An independent K-12 school on a beautiful wooded campus, 3 miles from Washington, DC

charlotte Gaw

In my classroom, I strive to blend intellectual challenge with the energy and joy young people bring to the study of history. I focused on helping my students develop their own interpretations of critical issues and, more broadly, their own intellectual passions. In this process, I've found that my students have a lot to teach me.

When I started at Swarthmore College, my plan was to go to medical school. All that changed after a few amazing courses in history -- these courses changed how I viewed the world in powerful ways. My graduate work at the University of Chicago allowed me to focus more deeply on the history of the abolitionist movement in the United States.

Charlotte Gaw
Intermediate and Upper School Teaching Fellow

For a history teacher at Potomac, the arrival of spring means research papers and writing instruction. Indeed, both my seventh grade and ninth grade students are in the midst of significant research and writing efforts. For my seventh graders, this means researching and developing a thesis-driven essay about what they believe to be the most important cause of the Civil War. My ninth graders develop a more analytical paper on the influence of humanism on three pre-modern intellectual revolutions: the Renaissance, the Protestant Reformation, and the Scientific Revolution. For both my seventh graders and my ninth graders, these writing projects are the culmination of a school year's worth of dedicated effort to growing their reading, writing, and critical thinking skills. And while the introduction of these extensive assignments to my classes is inevitably accompanied by groans (and the perennial question: "Wait... how long does it have to be?"), I know the process is inevitably rewarding to my kids, who witness their writing and analytical skills develop significantly over the course of the process.

Research paper season can be stressful for a teacher. For one, it's the most time-intensive unit of the year, as reviewing student work requires extra hours of focused effort. In addition, there's the inevitable stress that comes with giving up some level of control in the classroom. I work to guide students toward strong work, but in the back of my mind, I always wonder, "Are they understanding this? Will everything turn out ok?"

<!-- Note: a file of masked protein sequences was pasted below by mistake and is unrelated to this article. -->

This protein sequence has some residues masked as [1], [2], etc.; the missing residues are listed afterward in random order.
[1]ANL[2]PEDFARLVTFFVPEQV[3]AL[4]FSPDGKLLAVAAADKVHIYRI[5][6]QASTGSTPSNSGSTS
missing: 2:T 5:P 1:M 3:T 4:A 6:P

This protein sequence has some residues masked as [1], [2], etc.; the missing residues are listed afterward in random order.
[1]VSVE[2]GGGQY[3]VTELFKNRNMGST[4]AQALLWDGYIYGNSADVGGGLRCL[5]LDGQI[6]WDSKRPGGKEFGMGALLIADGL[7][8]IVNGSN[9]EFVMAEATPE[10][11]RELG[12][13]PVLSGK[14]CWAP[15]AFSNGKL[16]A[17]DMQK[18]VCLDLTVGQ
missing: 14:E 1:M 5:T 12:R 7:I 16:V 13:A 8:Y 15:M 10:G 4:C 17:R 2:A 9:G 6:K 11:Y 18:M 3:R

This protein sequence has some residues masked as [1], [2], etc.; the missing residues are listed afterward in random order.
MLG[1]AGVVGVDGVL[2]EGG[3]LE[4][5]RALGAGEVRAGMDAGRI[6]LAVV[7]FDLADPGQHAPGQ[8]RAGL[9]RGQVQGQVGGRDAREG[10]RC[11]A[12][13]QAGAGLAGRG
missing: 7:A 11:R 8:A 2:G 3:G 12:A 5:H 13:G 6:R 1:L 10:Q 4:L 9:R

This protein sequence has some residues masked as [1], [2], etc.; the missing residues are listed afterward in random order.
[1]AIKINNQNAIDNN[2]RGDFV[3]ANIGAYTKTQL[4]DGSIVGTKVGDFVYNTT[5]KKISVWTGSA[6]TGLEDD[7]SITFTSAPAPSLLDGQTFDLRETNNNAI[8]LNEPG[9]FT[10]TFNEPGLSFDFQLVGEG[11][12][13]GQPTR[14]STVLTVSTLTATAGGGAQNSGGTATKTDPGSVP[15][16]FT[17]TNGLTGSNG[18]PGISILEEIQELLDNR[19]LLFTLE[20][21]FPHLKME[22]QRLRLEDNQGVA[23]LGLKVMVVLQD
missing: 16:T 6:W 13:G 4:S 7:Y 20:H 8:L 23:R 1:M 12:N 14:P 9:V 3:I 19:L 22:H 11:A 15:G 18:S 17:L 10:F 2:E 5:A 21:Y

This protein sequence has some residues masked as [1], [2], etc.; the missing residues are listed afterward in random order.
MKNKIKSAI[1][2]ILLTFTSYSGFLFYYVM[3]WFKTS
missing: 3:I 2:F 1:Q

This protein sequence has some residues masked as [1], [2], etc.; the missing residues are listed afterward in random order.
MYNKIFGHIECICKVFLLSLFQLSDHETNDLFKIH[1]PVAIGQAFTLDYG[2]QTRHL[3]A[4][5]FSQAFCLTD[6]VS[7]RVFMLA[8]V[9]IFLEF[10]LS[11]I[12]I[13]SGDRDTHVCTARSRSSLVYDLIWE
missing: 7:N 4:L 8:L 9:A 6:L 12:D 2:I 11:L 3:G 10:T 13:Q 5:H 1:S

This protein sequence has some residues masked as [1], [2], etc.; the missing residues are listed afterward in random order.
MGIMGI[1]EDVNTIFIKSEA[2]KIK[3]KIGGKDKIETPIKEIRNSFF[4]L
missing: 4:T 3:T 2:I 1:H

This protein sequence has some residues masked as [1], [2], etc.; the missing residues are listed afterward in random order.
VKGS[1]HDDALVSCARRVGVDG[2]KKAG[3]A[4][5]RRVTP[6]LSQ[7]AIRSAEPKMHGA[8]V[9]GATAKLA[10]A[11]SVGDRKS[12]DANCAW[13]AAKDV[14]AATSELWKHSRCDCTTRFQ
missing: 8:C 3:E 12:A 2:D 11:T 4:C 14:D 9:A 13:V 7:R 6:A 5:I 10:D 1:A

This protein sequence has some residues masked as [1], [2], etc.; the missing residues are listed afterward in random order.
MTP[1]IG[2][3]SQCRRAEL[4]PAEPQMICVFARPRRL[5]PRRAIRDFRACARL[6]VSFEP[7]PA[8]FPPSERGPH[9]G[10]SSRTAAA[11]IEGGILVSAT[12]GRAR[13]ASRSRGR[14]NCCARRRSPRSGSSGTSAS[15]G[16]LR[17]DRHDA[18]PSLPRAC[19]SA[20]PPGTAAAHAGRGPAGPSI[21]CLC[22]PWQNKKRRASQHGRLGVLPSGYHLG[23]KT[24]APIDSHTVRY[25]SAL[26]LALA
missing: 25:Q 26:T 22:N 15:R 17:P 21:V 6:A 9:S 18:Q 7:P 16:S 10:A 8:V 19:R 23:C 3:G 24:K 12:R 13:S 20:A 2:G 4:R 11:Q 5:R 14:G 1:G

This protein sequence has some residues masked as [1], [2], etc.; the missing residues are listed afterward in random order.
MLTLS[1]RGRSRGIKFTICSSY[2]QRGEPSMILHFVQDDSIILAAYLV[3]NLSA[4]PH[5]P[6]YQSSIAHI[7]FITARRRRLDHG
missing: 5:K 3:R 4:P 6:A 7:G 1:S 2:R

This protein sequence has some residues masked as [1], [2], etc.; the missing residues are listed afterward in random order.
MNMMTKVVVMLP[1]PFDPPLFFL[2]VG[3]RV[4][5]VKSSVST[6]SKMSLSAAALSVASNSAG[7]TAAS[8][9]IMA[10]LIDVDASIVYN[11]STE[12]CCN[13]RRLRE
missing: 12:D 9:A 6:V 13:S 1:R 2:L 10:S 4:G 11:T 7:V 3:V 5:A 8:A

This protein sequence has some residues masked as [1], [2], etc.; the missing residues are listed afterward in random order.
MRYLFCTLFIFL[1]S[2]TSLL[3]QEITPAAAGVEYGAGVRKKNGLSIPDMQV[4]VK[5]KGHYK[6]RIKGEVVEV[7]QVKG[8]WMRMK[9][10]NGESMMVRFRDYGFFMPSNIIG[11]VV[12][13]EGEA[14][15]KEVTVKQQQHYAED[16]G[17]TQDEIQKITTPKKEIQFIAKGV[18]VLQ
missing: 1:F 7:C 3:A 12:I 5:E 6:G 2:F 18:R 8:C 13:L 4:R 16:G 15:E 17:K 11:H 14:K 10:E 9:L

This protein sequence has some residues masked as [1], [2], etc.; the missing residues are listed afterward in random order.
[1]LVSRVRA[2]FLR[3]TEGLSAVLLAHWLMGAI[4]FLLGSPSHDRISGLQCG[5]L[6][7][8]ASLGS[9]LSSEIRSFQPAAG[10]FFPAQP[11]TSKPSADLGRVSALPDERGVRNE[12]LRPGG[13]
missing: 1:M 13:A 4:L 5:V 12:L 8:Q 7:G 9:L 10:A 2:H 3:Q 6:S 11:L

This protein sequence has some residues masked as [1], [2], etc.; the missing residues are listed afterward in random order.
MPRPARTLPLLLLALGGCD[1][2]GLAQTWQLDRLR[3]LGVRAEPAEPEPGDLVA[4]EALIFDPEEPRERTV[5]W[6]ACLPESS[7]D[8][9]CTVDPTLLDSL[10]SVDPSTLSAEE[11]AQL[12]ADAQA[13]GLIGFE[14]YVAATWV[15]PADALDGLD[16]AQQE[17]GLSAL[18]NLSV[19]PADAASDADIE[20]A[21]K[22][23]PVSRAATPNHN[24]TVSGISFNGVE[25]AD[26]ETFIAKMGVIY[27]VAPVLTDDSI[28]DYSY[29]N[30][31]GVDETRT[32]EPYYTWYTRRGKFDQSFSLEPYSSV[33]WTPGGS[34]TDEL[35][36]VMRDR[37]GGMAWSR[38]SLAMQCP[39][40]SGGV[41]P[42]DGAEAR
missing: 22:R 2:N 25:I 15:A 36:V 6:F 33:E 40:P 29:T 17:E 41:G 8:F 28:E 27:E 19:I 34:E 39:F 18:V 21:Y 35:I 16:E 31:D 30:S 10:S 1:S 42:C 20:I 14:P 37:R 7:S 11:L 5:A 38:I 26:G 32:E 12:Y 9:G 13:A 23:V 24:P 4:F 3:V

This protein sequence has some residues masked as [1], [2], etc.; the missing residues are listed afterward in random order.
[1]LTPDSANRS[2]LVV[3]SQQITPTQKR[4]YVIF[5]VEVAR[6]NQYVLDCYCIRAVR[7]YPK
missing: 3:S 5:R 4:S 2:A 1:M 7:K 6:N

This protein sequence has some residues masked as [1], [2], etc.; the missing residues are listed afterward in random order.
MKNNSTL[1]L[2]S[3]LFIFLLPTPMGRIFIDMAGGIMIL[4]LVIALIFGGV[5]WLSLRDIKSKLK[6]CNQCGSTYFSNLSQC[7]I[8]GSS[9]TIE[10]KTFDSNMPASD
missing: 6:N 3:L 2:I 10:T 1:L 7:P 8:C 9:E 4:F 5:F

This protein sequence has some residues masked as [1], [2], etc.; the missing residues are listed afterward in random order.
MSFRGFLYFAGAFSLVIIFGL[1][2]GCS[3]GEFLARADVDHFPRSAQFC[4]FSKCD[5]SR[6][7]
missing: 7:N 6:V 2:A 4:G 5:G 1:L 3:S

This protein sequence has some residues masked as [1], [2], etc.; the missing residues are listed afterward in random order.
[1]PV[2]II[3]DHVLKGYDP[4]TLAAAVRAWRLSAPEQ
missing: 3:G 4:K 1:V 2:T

Still, I've found myself reflecting lately about the value of these research and writing projects with regard to both the students and myself. I've come to think that spring research paper time might be my favorite academic season at Potomac. The reasons why I love it so much, I think, goes back to my own schooling. When I was in high school, I thought that writing was a solitary process. I was assigned an essay in class, I wrote it at home, I turned it in, and then I got a grade. In college and graduate school, I came to love writing, in part because I came to see the ways in which writing is an intellectual partnership between teacher and student. Indeed, all of the significant writing projects I've undertaken in higher education have been written in consistent conversation with a valued academic mentor. It is the social aspect of writing - working closely with a respected teacher to challenge myself to grow - that is truly joyful.

Now as a teacher, I work hard to provide my students with that same experience of academic partnership in writing. The student always "owns" the work, but by engaging with each student deeply throughout the revision process, I feel that we are on a shared journey to create a piece of writing that showcases each student's creativity, intellect, and powerful writing skills.

One of the reasons I became a teacher is that I love to read. Historical fiction, fantasy, nonfiction -- there are few things more satisfying to me than spending the afternoon on a couch with a good book. Over winter break, I relished the opportunity to catch up on some of the books I've been meaning to read.

As a teacher in the humanities, I'm frequently in the position to impress upon my students the importance of independent reading. Aside from the ways in which reading helps us build important language skills, escaping into another world in the form of a book allows us to encounter people different from ourselves and to imagine the world from their perspective. When I think about my favorite books like To Kill a Mockingbird and Harry Potter, I am struck by the lessons they have imparted on me about the way the world looks from different vantage points.